He does a majority of the work himself and gets a hand with paint, plating and other things that are hard to do in a garage that is actually an extension of his living room. So thanks Gary, congratulations, and a tip of the VAE hat for a great job on a neat car. What’s next?

A British Car Tale

Reference to persons is purely coincidental. Edited and enhanced from Brit Car Week email

Once upon a time, there were three people very much alike. Harry, Jennifer and George. They lived in different parts of the State but shared a common link in that they liked to tinker with the car, spending time at home, have an occasional Bar-B-Q and channel surf the TV or the Web. But, they each knew that something was missing. They were all in the doldrums of life.

After a day’s work, they each drove home in their family type car and would think of what there would be to do when they got home. Each realized the options were somewhat limited, they thought. So, they would decide to have an early supper, take care of the kids, watch some TV and go to bed.

But this day, during this repetitive and rather boring routine, Harry spotted a slick little sports car heading toward him. As it drew nearer, Harry could see the driver was wearing not only a baseball cap turned backwards but also a massive smile on his face. Just about the same time, Jennifer saw a similar car. Neither had seen a car like that in years, actually Harry hadn’t seen one since his military days. “WOW”, they thought to themselves. “That guy looks like he is having the time of his life.” Harry waved as the little car passed and the car’s driver gave him a thumbs-up and a bigger smile. Jennifer did likewise. “Boy, I could sure have fun in a little car like that”, they thought.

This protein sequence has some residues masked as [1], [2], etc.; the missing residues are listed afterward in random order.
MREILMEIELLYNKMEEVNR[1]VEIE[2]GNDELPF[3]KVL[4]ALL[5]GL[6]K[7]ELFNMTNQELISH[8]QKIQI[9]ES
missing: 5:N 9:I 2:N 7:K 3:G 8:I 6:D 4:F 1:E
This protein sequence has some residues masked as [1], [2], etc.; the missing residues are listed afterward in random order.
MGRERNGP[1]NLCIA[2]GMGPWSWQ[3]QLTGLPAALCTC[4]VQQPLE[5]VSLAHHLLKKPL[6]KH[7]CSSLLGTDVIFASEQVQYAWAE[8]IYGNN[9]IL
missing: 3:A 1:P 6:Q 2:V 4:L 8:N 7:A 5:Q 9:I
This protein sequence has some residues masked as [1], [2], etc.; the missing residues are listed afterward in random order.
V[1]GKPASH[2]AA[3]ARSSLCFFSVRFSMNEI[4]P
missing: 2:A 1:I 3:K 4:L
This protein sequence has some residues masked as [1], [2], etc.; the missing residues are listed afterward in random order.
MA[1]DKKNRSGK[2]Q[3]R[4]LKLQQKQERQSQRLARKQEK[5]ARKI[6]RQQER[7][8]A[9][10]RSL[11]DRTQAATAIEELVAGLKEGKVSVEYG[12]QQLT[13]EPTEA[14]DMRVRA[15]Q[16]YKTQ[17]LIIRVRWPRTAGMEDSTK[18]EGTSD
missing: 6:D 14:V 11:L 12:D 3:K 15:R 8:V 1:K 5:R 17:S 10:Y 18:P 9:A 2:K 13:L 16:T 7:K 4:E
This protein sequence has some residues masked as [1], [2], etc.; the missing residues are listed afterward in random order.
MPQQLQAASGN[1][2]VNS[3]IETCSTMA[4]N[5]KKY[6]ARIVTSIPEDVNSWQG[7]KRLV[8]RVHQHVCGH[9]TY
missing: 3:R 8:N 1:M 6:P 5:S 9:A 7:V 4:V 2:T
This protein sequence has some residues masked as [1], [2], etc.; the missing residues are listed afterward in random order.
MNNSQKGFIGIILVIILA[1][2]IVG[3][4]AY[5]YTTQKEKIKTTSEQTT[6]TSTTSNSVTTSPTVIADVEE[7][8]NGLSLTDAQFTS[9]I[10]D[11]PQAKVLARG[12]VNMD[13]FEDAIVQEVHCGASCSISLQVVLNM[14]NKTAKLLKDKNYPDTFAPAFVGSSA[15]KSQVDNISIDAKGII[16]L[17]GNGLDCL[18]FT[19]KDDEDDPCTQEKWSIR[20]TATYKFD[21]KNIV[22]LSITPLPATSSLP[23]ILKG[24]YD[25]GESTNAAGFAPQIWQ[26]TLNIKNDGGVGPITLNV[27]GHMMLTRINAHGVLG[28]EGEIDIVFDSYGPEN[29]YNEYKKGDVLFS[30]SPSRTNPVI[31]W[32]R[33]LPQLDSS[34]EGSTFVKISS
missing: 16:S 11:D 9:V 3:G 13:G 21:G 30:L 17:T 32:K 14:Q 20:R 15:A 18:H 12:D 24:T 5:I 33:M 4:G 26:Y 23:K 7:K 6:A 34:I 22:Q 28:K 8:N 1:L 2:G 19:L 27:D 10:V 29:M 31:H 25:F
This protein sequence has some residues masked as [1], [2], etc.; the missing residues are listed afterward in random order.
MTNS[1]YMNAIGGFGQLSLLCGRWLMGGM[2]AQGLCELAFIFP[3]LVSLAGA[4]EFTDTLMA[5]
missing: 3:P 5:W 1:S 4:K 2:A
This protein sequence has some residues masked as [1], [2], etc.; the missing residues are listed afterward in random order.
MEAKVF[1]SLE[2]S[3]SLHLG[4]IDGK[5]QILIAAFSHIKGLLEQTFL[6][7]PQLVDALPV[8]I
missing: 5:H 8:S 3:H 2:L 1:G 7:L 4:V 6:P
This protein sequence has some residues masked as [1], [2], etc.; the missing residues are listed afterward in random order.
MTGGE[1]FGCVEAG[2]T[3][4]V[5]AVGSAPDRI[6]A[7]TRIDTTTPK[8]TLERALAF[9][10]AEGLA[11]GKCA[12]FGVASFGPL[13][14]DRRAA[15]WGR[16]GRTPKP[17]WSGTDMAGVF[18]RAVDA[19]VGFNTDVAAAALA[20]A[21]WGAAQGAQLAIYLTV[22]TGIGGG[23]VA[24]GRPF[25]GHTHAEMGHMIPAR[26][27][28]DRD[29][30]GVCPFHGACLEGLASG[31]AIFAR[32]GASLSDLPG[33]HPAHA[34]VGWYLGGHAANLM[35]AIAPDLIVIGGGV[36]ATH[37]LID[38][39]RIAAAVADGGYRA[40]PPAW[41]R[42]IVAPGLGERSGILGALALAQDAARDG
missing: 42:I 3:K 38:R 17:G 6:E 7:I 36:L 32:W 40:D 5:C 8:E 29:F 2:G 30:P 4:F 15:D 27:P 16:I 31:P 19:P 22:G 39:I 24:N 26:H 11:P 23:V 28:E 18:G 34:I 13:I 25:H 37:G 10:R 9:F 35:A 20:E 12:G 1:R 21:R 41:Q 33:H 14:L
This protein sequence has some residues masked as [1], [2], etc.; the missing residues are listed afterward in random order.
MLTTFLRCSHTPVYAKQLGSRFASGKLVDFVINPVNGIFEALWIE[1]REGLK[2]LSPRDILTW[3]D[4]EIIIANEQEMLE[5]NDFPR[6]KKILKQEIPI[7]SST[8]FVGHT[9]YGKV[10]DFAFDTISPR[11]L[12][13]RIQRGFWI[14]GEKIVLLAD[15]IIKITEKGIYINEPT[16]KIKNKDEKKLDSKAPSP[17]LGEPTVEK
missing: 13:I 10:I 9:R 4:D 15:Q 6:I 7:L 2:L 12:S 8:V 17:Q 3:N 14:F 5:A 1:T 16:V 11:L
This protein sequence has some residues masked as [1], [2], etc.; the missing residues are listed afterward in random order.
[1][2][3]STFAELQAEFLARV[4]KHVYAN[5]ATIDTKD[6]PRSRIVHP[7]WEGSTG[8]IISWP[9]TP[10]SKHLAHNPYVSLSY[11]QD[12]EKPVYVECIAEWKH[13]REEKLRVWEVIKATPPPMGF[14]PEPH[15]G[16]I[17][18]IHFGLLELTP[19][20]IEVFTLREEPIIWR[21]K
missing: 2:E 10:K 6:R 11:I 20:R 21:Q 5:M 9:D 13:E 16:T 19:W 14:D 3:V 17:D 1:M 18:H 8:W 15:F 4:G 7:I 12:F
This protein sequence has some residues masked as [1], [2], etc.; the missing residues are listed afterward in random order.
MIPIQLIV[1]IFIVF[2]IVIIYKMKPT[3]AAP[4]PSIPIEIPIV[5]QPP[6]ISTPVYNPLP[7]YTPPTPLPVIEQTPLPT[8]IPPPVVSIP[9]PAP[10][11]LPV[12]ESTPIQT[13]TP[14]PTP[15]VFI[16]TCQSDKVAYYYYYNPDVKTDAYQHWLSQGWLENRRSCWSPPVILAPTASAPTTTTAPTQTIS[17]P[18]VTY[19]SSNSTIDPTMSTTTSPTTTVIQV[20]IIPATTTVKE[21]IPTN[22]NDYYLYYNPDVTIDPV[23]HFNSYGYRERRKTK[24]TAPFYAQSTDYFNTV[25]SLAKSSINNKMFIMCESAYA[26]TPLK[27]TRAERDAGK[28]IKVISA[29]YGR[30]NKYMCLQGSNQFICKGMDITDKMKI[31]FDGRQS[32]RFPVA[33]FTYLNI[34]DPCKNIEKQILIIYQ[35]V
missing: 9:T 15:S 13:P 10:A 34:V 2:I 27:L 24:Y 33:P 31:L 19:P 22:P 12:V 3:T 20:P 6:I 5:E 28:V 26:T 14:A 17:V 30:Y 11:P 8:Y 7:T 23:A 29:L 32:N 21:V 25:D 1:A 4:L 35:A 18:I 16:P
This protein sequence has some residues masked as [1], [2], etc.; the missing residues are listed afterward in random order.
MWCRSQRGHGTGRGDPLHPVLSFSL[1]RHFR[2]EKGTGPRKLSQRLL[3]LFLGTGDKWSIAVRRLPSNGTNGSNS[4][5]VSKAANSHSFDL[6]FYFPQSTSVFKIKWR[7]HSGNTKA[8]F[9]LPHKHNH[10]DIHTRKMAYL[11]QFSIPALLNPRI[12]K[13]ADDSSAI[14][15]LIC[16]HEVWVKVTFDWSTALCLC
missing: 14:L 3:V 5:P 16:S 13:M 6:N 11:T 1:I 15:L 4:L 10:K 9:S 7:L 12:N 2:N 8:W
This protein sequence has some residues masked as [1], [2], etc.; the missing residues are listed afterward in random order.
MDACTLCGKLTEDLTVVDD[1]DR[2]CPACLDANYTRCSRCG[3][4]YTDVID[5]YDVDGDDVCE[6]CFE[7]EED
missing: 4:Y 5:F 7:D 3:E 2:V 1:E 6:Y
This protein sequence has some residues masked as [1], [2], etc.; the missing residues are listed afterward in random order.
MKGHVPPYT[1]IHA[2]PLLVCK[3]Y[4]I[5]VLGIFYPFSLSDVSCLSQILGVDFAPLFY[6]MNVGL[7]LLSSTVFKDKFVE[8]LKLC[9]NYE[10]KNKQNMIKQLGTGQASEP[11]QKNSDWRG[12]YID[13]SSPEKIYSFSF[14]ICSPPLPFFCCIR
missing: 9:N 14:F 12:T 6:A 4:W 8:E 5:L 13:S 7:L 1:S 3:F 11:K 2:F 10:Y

Over the next week, both spotted the cars again, but this time they noticed many other little sports cars with women and men drivers. Their drivers looked just as happy as the original fellow they had seen. By now each was starting to get curious. The following week, as luck would have it, Harry spotted four cars at an outdoors restaurant and being a little curious, he decided to stop and talk to the owners. Jennifer saw a similar group the next day and experienced the same curiosity. They stopped in their individual towns and met the car’s drivers and their passengers. Harry and Jennifer wanted to know all kinds of things, like “where can you buy one, what the costs were, were parts available, how to find a good one” and so on.